Workers with no fixed place of work likely to be entitled to pay for travelling to and from home

Travelling time to and from work should be paid for some workers, rules the Advocate General in a Spanish case that, if ratified by the European Court of Justice, will have a significant impact on employers who have staff without a fixed place of work.

This Spanish case concerned 2 alarm engineers who each had a particular region and travelled from their homes to their first appointment and from their last appointment back home. They were notionally assigned to an office in Madrid, but rarely if ever went there. Because of the size of Spain their initial and last journeys could sometimes be long – 50 miles or more. Once a week the engineers would visit a regional parts store to pick up spares and equipment. The Company regarded their ‘start time’ as the time they logged onto their system (via their smartphones) that they had arrived at the first customer’s premises, and their ‘end time’ as the time recorded that the final job was complete. Journeys in between customers counted as working time, but not the journey to the first customer or from the last one to their homes. In the past the company had regional offices at which the employees would drop their vans before going home, and the time taken to reach the office at the end of the day was counted as working time. Those offices were closed some time ago.

In the judgement the Advocate General defined ‘peripatetic workers’ as being ‘workers who are not assigned a fixed or habitual place of work’ and added that ‘such workers are therefore required to work at different premises every day.’ It was concluded that the workers were at the employer’s disposal from the moment they left home – they were sent their task list overnight. It was also relevant, said the Advocate General, that previously they would have been paid until they dropped off their van at base. Since the new ‘base’ was their homes, there was no logical reason why they should not be paid for the homeward journey, and if home was their base and they were at their employer’s disposal, the outward journey would covered too by the same logic.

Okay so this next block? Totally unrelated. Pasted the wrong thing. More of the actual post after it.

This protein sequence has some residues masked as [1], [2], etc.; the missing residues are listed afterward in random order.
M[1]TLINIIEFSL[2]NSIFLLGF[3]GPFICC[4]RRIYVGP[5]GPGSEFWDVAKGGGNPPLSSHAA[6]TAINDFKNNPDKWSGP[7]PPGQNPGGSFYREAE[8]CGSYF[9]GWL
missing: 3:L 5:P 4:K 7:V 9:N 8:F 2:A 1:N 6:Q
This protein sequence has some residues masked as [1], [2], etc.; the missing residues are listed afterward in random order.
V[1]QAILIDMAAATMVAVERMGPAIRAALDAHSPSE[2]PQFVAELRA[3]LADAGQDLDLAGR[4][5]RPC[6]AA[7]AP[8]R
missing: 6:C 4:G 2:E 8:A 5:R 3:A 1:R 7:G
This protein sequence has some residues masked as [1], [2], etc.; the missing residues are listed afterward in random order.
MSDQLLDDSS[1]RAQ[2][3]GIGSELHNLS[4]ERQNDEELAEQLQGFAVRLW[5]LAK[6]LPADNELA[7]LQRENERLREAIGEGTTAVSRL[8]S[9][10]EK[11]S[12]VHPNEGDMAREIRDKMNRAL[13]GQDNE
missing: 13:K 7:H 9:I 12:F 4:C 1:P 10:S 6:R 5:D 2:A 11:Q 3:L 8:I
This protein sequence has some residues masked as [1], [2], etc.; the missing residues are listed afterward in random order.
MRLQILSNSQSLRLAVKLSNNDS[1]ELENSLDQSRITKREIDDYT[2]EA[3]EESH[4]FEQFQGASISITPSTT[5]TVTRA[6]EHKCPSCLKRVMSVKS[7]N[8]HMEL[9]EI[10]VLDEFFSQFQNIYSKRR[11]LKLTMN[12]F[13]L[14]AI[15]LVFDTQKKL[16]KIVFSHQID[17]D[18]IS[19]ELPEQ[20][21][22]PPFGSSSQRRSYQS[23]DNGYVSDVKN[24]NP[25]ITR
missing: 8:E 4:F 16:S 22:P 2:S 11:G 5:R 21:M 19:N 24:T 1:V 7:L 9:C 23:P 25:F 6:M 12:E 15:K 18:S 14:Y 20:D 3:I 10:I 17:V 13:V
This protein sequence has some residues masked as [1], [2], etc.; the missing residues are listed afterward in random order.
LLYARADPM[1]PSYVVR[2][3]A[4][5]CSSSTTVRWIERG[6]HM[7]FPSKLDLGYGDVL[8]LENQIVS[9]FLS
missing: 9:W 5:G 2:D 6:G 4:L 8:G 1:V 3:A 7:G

Does this mean that all home-based workers home to work and back again journeys might now be regarded as working time? No – the ruling, if ratified by the ECJ, would only apply to employees who work at different premises.

Who is this likely to impact? Mobile engineers, domiciliary care workers, mobile hairdressers, field sales staff etc.

What action is necessary now? Review working practices for your staff to identify who might be affected, but make no changes now – the ECJ ruling is key – expect this later this year.

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